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Contentious Stability: Government Response to Nationalist Protests and State-Society Relations in Contemporary China Open Access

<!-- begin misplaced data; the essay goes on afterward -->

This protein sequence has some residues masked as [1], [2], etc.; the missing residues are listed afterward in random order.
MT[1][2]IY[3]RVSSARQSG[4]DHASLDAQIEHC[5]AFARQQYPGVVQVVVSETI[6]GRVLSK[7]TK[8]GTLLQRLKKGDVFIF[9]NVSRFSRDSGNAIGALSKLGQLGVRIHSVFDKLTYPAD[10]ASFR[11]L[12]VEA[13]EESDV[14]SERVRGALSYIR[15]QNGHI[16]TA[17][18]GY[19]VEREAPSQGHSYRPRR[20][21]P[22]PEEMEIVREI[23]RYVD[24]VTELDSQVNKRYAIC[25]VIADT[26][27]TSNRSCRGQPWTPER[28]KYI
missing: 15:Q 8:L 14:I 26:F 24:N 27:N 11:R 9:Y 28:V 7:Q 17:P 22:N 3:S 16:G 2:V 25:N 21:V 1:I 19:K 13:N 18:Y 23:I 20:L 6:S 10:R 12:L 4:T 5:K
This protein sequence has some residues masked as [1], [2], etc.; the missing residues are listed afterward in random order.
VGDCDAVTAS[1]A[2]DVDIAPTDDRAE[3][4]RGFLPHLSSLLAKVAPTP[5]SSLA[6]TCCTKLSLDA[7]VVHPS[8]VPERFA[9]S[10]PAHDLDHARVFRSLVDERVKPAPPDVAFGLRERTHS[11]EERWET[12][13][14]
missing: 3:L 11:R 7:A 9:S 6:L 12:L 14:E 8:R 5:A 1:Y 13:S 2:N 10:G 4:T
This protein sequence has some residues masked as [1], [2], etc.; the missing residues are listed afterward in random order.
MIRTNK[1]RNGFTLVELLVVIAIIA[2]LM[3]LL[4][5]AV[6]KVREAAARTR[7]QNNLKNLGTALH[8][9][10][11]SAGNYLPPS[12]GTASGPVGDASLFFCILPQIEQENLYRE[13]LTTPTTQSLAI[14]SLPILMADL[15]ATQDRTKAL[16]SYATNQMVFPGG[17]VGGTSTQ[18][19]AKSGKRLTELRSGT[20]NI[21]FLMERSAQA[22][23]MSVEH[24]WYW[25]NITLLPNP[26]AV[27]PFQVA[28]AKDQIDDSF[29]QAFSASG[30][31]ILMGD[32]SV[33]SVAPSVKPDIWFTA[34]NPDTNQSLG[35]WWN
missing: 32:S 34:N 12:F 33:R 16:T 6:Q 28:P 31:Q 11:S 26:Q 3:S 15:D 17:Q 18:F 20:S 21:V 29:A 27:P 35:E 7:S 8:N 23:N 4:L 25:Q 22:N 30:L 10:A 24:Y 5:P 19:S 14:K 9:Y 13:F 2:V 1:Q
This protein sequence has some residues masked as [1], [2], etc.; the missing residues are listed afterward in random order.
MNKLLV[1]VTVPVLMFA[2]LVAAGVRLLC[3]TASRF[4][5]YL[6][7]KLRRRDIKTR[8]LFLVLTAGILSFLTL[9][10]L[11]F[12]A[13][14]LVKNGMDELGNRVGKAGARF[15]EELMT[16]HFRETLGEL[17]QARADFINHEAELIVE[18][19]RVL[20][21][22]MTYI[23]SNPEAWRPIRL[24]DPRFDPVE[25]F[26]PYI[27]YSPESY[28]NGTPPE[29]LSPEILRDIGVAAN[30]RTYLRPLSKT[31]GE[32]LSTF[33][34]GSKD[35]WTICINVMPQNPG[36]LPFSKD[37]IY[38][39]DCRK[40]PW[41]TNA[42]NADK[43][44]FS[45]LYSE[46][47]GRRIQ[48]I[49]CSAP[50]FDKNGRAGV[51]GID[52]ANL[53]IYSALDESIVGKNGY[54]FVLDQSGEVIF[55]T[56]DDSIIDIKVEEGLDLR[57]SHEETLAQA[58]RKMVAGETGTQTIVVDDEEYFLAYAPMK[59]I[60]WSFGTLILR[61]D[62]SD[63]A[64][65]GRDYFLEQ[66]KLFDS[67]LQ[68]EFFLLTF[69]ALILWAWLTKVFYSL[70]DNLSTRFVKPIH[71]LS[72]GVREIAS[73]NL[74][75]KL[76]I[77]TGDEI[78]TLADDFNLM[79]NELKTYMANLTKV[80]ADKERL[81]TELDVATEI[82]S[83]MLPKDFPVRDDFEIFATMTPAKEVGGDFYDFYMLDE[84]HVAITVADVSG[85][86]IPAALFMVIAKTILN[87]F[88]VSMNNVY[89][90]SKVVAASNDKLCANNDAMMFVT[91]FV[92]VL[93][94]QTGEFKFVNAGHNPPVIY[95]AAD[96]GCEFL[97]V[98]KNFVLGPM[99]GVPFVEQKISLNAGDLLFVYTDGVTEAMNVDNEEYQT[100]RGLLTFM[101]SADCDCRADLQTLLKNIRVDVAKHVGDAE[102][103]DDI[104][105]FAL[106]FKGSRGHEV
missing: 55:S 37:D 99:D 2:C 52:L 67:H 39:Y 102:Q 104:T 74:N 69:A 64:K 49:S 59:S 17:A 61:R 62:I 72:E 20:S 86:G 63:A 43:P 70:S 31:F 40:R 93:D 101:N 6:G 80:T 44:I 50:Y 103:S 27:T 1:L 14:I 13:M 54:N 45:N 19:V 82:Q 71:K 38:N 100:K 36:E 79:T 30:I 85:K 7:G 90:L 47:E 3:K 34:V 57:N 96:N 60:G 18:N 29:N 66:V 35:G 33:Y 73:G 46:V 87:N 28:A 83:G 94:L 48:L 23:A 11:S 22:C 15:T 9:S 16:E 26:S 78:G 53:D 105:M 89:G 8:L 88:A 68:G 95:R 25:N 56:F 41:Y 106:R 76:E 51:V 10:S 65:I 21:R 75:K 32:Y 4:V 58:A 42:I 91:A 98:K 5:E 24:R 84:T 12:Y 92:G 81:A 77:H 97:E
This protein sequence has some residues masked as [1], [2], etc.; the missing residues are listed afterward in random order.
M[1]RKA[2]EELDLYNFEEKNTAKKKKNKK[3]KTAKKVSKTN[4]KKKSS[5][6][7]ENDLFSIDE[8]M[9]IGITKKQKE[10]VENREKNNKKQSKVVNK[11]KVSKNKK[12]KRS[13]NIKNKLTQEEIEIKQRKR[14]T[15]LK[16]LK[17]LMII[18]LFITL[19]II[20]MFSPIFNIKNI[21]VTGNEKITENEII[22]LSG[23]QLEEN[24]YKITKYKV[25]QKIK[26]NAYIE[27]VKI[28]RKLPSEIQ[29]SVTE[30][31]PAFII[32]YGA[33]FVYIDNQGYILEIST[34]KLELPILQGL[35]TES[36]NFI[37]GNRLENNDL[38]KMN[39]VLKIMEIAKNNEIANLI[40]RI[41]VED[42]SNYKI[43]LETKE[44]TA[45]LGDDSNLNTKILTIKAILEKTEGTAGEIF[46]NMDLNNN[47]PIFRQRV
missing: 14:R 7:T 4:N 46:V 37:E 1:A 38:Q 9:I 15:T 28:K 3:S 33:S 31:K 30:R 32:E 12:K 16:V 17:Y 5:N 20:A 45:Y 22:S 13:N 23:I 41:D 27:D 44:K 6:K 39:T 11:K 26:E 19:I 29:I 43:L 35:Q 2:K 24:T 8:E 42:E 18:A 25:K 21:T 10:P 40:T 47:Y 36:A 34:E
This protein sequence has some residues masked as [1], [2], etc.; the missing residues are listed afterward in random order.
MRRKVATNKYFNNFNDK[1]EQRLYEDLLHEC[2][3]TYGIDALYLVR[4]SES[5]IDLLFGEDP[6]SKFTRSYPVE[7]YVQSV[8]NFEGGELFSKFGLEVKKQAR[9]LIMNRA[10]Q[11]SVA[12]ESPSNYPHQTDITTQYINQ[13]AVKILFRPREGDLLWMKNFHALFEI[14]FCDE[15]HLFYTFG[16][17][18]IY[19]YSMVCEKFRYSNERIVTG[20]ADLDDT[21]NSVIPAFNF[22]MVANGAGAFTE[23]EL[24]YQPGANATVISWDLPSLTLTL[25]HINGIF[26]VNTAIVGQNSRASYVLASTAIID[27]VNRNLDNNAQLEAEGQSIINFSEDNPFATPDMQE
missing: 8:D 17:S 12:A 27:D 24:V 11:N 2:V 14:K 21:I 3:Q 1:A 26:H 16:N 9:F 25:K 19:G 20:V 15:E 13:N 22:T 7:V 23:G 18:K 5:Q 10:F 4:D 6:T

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Why does the Chinese government permit popular nationalist protests some times but not others in the post-Tiananmen incident era? Given the ideological implications and broad appeal of nationalist protests in contemporary China, nationalist protests are prevented from taking place more often than not. Therefore, it is puzzling that the Chinese government would have allowed them to happen in certain cases, primarily protests triggered by disputes with Japan and the United States, because it involves very high political risks for the regime. Based on case studies of government response to potential and actual nationalist protests in China in the years after 1989, this dissertation argues that the response of Chinese government to popular nationalist protests triggered by external issues should be conceptualized as a process consisting of two stages: the initial stage, when there are signs of attempts at nationalist protests or only small-scale, sporadic protests have broken out, and the escalated stage, when nationalist protests have escalated into large-scale protests that cut across regional boundaries and class lines. It argues that at the first stage, only under rare conditions--when there is the coexistence of a) recent tense relations between China and the target country and b) elite disunity/indecision, the Chinese government would allow nationalist protests to take place. If nationalist protests have escalated, elite disunity or indecision would give way to the government’s collective will to re-impose domestic stability without backlash. The government’s response at this stage will be dependent on the public support the protests evoke and the nature of the protest demands. From high level to low level of coercion, the government will resort to repression (high-level coercion) when there is little public support for the nationalist protests, exercise discouragement (medium-level coercion) when protests enjoy high public support and spill over from nationalist ones to other issue areas, and respond with monitored tolerance (low-level coercion) when protests are with high public support and only with nationalist motivations.

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